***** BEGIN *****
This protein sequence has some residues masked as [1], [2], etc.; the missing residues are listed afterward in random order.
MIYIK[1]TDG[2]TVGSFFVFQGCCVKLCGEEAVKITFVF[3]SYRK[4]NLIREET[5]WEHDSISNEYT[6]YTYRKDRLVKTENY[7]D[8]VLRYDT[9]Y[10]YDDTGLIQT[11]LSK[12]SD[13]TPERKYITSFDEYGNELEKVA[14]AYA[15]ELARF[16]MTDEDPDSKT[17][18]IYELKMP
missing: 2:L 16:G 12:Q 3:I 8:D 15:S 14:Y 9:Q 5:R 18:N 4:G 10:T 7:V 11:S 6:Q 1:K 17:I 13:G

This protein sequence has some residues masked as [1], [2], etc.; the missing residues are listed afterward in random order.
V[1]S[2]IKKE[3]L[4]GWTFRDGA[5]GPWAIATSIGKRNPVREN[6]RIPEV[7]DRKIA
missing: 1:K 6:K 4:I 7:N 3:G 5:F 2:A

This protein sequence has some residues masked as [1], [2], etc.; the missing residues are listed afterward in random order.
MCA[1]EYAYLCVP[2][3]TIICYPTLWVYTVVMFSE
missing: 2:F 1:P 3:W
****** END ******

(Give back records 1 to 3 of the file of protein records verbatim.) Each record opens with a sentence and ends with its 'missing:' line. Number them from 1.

This protein sequence has some residues masked as [1], [2], etc.; the missing residues are listed afterward in random order.
MIYIK[1]TDG[2]TVGSFFVFQGCCVKLCGEEAVKITFVF[3]SYRK[4]NLIREET[5]WEHDSISNEYT[6]YTYRKDRLVKTENY[7]D[8]VLRYDT[9]Y[10]YDDTGLIQT[11]LSK[12]SD[13]TPERKYITSFDEYGNELEKVA[14]AYA[15]ELARF[16]MTDEDPDSKT[17][18]IYELKMP
missing: 2:L 16:G 12:Q 3:I 8:D 15:S 14:Y 9:Q 5:R 18:N 4:G 10:T 7:V 11:S 6:Q 1:K 17:I 13:G

This protein sequence has some residues masked as [1], [2], etc.; the missing residues are listed afterward in random order.
V[1]S[2]IKKE[3]L[4]GWTFRDGA[5]GPWAIATSIGKRNPVREN[6]RIPEV[7]DRKIA
missing: 1:K 6:K 4:I 7:N 3:G 5:F 2:A

This protein sequence has some residues masked as [1], [2], etc.; the missing residues are listed afterward in random order.
MCA[1]EYAYLCVP[2][3]TIICYPTLWVYTVVMFSE
missing: 2:F 1:P 3:W